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onsdag, 01-12-2021

Janusz Rybakowski: 120 years of the Kraepelinian dichotomy of "endogenous psychoses" in historical perspective

Nassir Ghaemi’s comment on Edward Shorter’s comment

 

       Dr. Shorter makes the two key distinctions of Kraepelin’s basic ideas needed for this discussion: first, the dichotomy between dementia praecox and manic-depressive insanity (MDI); and second, and more importantly in my view, Kraepelin’s refusal to divide MDI into bipolar illness and unipolar depression. 

       Most modern psychiatrists do not know the second point. They don’t realize that Kraepelin’s MDI is not bipolar illness, but rather bipolar illness plus unipolar depression. If this point is not understood, no one can discuss Kraepelin’s ideas accurately.

       DSM-III onward is NOT neo-Kraeplinian.  It is neo-Leonhardian because it rejects Kraepelin unitary MDI model in favor of the split into bipolar illness and unipolar depression.  It is neo-Leonhardian, as opposed to purely Leonhardian, becuase it also waters down the concept of unipolar depression to „major depressive disorder” (MDD), which is not the same thing since it combines the manic-depressive unipolar patients with „neurotic depression”, which had never been seen as being the same as MDI.  This is a major critique that Roth always made but that the psychiatric profession has not understood.

       So all in all, we cannot critique Kraepelin validly if we see him through the distorted lens of DSM-III onward concepts, like bipolar illness and MDD. 

       The claim, for instance, as Dr. Shorter makes, that dopamine blockers are „antidepressants” is not meaningful, because those studies are done in „MDD”, which is not a diagnostically meaningful concept, and certainly not the same thing as unipolar depression or MDI.  As I said, dopamine blockers improved mixed states. Most mood episodes, whether in bipolar illness or in unipolar depression, are mixed states. That’s a major reason why Kraepelin’s unitary MDI concept makes sense; there is no pure polarity for most patients. Hence improvement for depressive symptoms in mixed states is not an „antidepressant” effect, but an anti-mixed effect.  We think it’s antidepressant because the DSM definition of „MDD” is so broad that it includes most mixed states.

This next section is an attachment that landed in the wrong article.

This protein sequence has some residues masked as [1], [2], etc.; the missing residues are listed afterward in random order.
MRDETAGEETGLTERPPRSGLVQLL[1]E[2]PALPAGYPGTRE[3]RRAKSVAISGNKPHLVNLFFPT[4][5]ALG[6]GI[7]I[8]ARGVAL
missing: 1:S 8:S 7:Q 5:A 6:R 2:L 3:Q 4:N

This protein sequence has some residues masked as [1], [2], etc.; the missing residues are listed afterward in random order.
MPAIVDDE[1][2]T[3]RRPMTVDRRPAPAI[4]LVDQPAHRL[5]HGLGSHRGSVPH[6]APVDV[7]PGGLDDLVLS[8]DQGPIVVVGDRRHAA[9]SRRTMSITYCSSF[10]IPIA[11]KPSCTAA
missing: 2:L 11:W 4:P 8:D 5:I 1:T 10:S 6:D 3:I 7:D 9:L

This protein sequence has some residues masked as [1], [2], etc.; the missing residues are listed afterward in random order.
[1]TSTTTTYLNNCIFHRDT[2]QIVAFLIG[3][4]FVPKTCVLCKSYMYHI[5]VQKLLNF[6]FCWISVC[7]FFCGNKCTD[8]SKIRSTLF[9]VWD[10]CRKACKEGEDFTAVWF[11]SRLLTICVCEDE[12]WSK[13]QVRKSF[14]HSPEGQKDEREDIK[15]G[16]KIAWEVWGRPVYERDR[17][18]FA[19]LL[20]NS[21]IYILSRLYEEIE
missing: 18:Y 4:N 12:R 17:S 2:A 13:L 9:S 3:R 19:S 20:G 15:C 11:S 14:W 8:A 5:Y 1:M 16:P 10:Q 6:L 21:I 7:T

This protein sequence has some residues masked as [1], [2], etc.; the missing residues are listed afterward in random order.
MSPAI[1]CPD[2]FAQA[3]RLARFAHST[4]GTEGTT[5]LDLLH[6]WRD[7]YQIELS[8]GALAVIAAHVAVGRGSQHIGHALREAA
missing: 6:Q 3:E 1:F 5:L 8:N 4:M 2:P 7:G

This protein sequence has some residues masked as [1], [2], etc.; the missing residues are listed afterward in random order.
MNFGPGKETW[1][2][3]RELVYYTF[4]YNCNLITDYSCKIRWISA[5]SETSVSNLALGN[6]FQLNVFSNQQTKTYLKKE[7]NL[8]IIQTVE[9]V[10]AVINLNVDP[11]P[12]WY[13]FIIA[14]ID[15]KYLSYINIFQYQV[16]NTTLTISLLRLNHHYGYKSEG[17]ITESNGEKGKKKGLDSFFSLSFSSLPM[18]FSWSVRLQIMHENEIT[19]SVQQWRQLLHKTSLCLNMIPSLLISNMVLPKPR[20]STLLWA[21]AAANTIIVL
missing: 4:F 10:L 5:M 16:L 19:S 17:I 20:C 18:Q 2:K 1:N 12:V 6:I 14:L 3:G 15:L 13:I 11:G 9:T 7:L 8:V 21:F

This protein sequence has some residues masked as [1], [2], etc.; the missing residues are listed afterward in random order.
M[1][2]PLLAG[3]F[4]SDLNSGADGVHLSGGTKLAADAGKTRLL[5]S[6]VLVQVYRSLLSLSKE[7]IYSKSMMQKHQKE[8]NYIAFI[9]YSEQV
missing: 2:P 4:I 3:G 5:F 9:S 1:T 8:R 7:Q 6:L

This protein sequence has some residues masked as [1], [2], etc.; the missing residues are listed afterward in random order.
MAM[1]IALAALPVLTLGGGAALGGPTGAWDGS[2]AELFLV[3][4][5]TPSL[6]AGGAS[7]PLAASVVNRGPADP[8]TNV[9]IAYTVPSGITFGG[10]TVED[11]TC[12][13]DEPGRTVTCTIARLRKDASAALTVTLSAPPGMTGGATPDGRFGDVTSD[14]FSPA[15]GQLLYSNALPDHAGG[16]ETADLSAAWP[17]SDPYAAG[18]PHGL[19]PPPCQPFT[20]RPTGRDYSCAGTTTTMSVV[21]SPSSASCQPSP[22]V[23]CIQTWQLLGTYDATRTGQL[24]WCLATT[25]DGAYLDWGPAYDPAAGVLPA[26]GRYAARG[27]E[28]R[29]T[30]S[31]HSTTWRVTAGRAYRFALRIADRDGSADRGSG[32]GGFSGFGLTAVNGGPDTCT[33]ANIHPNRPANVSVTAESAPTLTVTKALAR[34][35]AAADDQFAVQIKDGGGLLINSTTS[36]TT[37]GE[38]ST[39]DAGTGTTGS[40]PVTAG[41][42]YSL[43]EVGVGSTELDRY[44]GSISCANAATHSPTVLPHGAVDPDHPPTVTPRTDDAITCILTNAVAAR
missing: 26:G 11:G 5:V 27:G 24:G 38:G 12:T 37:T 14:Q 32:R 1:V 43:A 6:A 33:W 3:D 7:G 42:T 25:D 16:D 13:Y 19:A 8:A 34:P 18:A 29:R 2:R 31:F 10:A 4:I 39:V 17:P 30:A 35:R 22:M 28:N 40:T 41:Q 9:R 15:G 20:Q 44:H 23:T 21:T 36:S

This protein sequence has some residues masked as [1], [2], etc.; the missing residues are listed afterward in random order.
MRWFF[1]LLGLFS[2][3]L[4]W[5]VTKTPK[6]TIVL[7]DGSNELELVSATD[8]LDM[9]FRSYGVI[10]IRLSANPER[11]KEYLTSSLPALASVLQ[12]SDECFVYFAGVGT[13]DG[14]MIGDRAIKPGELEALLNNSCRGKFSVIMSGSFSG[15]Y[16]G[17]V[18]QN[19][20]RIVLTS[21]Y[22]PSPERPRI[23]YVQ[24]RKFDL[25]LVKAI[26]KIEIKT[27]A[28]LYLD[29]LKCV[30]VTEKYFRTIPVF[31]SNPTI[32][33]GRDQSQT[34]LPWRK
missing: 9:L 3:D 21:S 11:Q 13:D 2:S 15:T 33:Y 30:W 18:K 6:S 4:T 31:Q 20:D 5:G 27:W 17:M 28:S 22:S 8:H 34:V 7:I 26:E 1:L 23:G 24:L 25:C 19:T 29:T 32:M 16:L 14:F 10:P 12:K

Our vision is distorted by DSM, even when we criticize DSM.

       Another example to correct my friend Dr. Shorter: I don’t see Kraepelin as talking of a „firewall” but rather of two spectra of illnesses that didn’t overlap much.  The small overlap, in my view, is consistent with the schizoaffective picture.

       I think Kraepelin was enough of a biologist to have been suffused with Darwin’s anti-essentialism about species. Kraepelin’s entomologist older brother I’m sure would have taught him this fact also: there are no firewalls in nature.  There are variations on dimensions everywhere, with small amounts of overlap.  And, by the way, that overlap is where nature gets the flexibility to evolve via natural selection.

       So I am willing to believe that a number of different diseases and/or etiologies comprise the schizophrenia concept, and so too for MDI,  but I’m convinced by the evidence we have that the overall schizophrenia gropu is quite different than the overall MDI group, although by different I mean relatively, and not absolutely, consistent with the Darwinian nature of dimensional variability in all aspects of nature.

       So I suppose I think Kraepelin was right on both counts, much as it’s unpopular to think we haven’t figured things out better than the Old Man.

 

June 4, 2020